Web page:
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The Norfolk Churches Site: an occasional sideways glance at the churches of Norfolk

St Peter and St Paul, Edgefield

Edgefield: spectacularly successful

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traditional East Anglian organic

    St Peter and St Paul, Edgefield
beginning and the end   Canon Walter Marcon, who was Rector of Edgefield for more than sixty years from the 1870s to the 1930s, is remembered in Norfolk as the cycling parson, and for moving his church half a mile, stone by stone.

If you stop to think about it, this is rather curious, for few and far between must have been the ministers of the time who did not cycle about their parish, and the rebuilding of their medieval churches was also a common thing. Even the moving of a church building was not so unusual; the same thing happened only a few miles off at Hindolveston, and also at Fulmodeston and Croxton.

Perhaps the reason for Marcon's fame is that long incumbency. It is as if a Rector of a Norfolk parish today had comforted the same flock at the time of the Munich Crisis. And perhaps there is another reason, which is that Marcon's new church is spectacularly successful, a template for what a successful small-scale village church should be like for the new century.

In 1882, the old church was dismantled, and the materials put towards the new one. The architect was JD Sedding. The plan is familiar, in the style of a typical East Anglian Perpendicular church of the 15th century, with aisles and a clerestory. The coy tower, in the north-east corner, is perhaps unfortunate. It was added thirty years later, and has the appearance of a scaled-down unbuttressed west tower of the early Perp period. It is functional, with a vestry at the bottom, but even so has a kitschy air that detracts from the gravitas of the rest of the building.

You step into a cool, clean, wide interior that has the feeling of the early 20th century, an astonishing achievement in such a backwater with a young Rector and a minor architect. The ambience achieves a combination of calm and seriousness that would befit a larger church. The arrangement is traditional, with benches facing a wooden screen. The chancel space beyond is wide and open, the altar dressed and backed in restrained embroidered fabrics.

Perhaps the best single feature of the church is the collection of modern glass, which is curious, because the two main windows with it are from the 1980s and the year 2000. The east and west windows are clear, flooding the building with light, and Sedding and Marcon obviously intended this to be the case. Perhaps because of this, the two modern windows have a kind of water colour effect, at their strongest in the centre of the design with the outer edges diluting into nothing.

The window from the 1980s is in the south aisle, and commemorates the building of the church. Canon Marcon is depicted riding his bike in a roundel at the bottom, and the church's twin patrons sit enthroned at the top. The most striking feature is the plough followed by seagulls at the bottom, which is remarkably like a work of Escher, the ploughshares apparently turning to birds as they move. The greater part of the design is taken up with the new church appearing to rise out of the ghost of the old one, with the symbols of the eucharist at the heart of it all. It sounds an unlikely combination, but it works extremely well. I would be interested to know who the artist was.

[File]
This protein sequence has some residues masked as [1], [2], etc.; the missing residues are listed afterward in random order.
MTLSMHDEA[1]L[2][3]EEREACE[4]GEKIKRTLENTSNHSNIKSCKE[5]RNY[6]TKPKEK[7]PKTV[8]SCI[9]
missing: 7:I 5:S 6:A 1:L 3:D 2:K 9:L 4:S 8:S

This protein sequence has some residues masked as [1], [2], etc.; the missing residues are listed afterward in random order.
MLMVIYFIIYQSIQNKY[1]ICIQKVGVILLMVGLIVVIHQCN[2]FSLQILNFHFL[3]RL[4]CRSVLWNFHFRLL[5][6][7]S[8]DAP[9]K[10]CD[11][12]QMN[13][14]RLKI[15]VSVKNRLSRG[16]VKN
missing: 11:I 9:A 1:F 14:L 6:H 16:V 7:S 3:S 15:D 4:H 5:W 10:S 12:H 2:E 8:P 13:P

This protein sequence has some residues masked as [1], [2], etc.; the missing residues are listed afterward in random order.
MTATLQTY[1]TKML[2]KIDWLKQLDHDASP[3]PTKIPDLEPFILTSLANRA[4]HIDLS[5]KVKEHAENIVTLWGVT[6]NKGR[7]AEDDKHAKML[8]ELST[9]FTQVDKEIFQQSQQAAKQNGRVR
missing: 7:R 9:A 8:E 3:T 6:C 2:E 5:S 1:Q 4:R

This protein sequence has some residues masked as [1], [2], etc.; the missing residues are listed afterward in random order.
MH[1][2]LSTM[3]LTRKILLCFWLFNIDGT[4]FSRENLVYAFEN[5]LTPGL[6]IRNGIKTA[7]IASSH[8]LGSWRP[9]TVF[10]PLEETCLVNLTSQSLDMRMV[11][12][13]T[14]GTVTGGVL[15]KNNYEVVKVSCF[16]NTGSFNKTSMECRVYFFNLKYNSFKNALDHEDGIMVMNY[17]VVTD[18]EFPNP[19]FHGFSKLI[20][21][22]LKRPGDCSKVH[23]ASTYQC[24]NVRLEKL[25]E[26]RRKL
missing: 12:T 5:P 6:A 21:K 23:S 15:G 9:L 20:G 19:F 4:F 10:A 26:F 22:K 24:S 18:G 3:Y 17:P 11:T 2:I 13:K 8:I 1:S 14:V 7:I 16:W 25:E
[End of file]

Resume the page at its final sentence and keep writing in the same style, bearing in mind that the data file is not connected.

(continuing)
In the north aisle, the Millennium window is simpler, with Christ at the centre calling Peter and Andrew in the left hand side to come and be fishers of men. To the right, St Paul, undergoing his Damascene conversion, looks on. The window is signed by John Howard.

south aisle window Peter and Andrew (North aisle) St Paul  (North aisle)
Canon Marcon (south aisle) Peter and Paul (south aisle) speed the plow... (south aisle)
basket of fish  (North aisle) north aisle window Norfolk sun  (North aisle)

There is more good modern glass in the porch, including the symbols of Peter and Paul, the breaking of bread and a hen with her chicks.

As at Hindolveston, fixtures of the old church were rescued and installed in the new one. They don't make the same impression here, possibly because St Peter and St Paul is a much bigger church than the one at Hindolveston, but they are of great interest, particularly the part of the rood screen that now divides off the south aisle chapel. This depicts William Harstong and his family, donors, and is dated at 1526. Presumably there were once Saints on other panels.

The font is a purbeck marble arcaded one of the 13th century, reset rather over-dramatically on a polished marble collonade and a triple-deck pedestal. The west window is also said to come from the old church. It is set very high, as is the east window, an echo of the early 16th century and another idea that would become popular in the 20th century.

I think that St Peter and St Paul is one of the best modern rural churches in East Anglia, if a building from the 1880s can be thought of as modern. The cool lines and use of flint and brick are at once confident and organic, fitting the setting perfectly. A pity about that tower, though.

  porch windows

Simon Knott, May 2006


looking east font altar looking west
south aisle chapel looking north from the south aisle chapel porch windows
Harstongs on the screen Harstongs on the screen crucifix St Peter and St Paul, 2000


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The Norfolk Churches Site: an occasional sideways glance at the churches of Norfolk